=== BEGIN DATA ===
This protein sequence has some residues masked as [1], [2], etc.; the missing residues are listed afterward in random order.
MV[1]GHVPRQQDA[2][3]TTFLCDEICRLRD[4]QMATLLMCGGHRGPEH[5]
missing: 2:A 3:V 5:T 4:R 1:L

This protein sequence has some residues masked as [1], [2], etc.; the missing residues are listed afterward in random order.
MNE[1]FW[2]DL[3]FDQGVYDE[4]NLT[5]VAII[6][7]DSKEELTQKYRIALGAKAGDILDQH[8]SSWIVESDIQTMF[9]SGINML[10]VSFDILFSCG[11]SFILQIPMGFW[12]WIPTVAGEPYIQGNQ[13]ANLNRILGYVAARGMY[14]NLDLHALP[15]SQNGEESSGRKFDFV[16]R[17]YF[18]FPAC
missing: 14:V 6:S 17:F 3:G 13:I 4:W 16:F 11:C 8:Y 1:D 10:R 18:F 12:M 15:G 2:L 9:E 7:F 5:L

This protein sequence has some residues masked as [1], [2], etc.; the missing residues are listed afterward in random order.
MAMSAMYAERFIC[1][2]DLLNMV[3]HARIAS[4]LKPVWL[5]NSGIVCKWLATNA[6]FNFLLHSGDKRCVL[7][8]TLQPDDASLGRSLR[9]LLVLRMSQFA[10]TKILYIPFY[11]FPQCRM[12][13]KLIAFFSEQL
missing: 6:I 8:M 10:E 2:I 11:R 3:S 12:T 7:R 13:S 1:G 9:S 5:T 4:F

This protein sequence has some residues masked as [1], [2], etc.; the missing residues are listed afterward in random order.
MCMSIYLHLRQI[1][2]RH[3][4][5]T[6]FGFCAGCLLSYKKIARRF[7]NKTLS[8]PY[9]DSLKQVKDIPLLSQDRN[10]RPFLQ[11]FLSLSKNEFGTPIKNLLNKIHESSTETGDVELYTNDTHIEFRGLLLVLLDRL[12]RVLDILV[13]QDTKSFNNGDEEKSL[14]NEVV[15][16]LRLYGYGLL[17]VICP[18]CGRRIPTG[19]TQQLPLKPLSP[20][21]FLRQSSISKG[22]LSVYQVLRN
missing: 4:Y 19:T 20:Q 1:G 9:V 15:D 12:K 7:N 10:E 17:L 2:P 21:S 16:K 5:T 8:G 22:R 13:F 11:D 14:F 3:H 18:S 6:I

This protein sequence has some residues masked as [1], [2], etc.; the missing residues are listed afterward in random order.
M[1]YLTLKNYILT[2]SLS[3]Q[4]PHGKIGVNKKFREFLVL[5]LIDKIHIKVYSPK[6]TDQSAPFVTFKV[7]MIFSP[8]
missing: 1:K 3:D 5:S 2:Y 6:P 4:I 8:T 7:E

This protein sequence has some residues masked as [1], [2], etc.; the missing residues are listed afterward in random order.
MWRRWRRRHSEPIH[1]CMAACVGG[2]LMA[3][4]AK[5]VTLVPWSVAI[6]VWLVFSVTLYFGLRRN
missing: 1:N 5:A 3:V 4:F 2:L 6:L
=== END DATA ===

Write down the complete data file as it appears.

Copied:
This protein sequence has some residues masked as [1], [2], etc.; the missing residues are listed afterward in random order.
MV[1]GHVPRQQDA[2][3]TTFLCDEICRLRD[4]QMATLLMCGGHRGPEH[5]
missing: 2:A 3:V 5:T 4:R 1:L

This protein sequence has some residues masked as [1], [2], etc.; the missing residues are listed afterward in random order.
MNE[1]FW[2]DL[3]FDQGVYDE[4]NLT[5]VAII[6][7]DSKEELTQKYRIALGAKAGDILDQH[8]SSWIVESDIQTMF[9]SGINML[10]VSFDILFSCG[11]SFILQIPMGFW[12]WIPTVAGEPYIQGNQ[13]ANLNRILGYVAARGMY[14]NLDLHALP[15]SQNGEESSGRKFDFV[16]R[17]YF[18]FPAC
missing: 14:V 6:S 17:F 3:G 13:I 4:W 16:F 11:C 8:Y 1:D 10:R 18:F 12:M 15:G 2:L 9:E 7:F 5:L

This protein sequence has some residues masked as [1], [2], etc.; the missing residues are listed afterward in random order.
MAMSAMYAERFIC[1][2]DLLNMV[3]HARIAS[4]LKPVWL[5]NSGIVCKWLATNA[6]FNFLLHSGDKRCVL[7][8]TLQPDDASLGRSLR[9]LLVLRMSQFA[10]TKILYIPFY[11]FPQCRM[12][13]KLIAFFSEQL
missing: 6:I 8:M 10:E 2:I 11:R 3:S 12:T 7:R 13:S 1:G 9:S 5:T 4:F

This protein sequence has some residues masked as [1], [2], etc.; the missing residues are listed afterward in random order.
MCMSIYLHLRQI[1][2]RH[3][4][5]T[6]FGFCAGCLLSYKKIARRF[7]NKTLS[8]PY[9]DSLKQVKDIPLLSQDRN[10]RPFLQ[11]FLSLSKNEFGTPIKNLLNKIHESSTETGDVELYTNDTHIEFRGLLLVLLDRL[12]RVLDILV[13]QDTKSFNNGDEEKSL[14]NEVV[15][16]LRLYGYGLL[17]VICP[18]CGRRIPTG[19]TQQLPLKPLSP[20][21]FLRQSSISKG[22]LSVYQVLRN
missing: 4:Y 19:T 20:Q 1:G 9:V 15:D 12:K 7:N 10:E 17:L 2:P 21:S 16:K 5:T 8:G 22:R 13:F 11:D 14:F 3:H 18:S 6:I

This protein sequence has some residues masked as [1], [2], etc.; the missing residues are listed afterward in random order.
M[1]YLTLKNYILT[2]SLS[3]Q[4]PHGKIGVNKKFREFLVL[5]LIDKIHIKVYSPK[6]TDQSAPFVTFKV[7]MIFSP[8]
missing: 1:K 3:D 5:S 2:Y 6:P 4:I 8:T 7:E

This protein sequence has some residues masked as [1], [2], etc.; the missing residues are listed afterward in random order.
MWRRWRRRHSEPIH[1]CMAACVGG[2]LMA[3][4]AK[5]VTLVPWSVAI[6]VWLVFSVTLYFGLRRN
missing: 1:N 5:A 3:V 4:F 2:L 6:L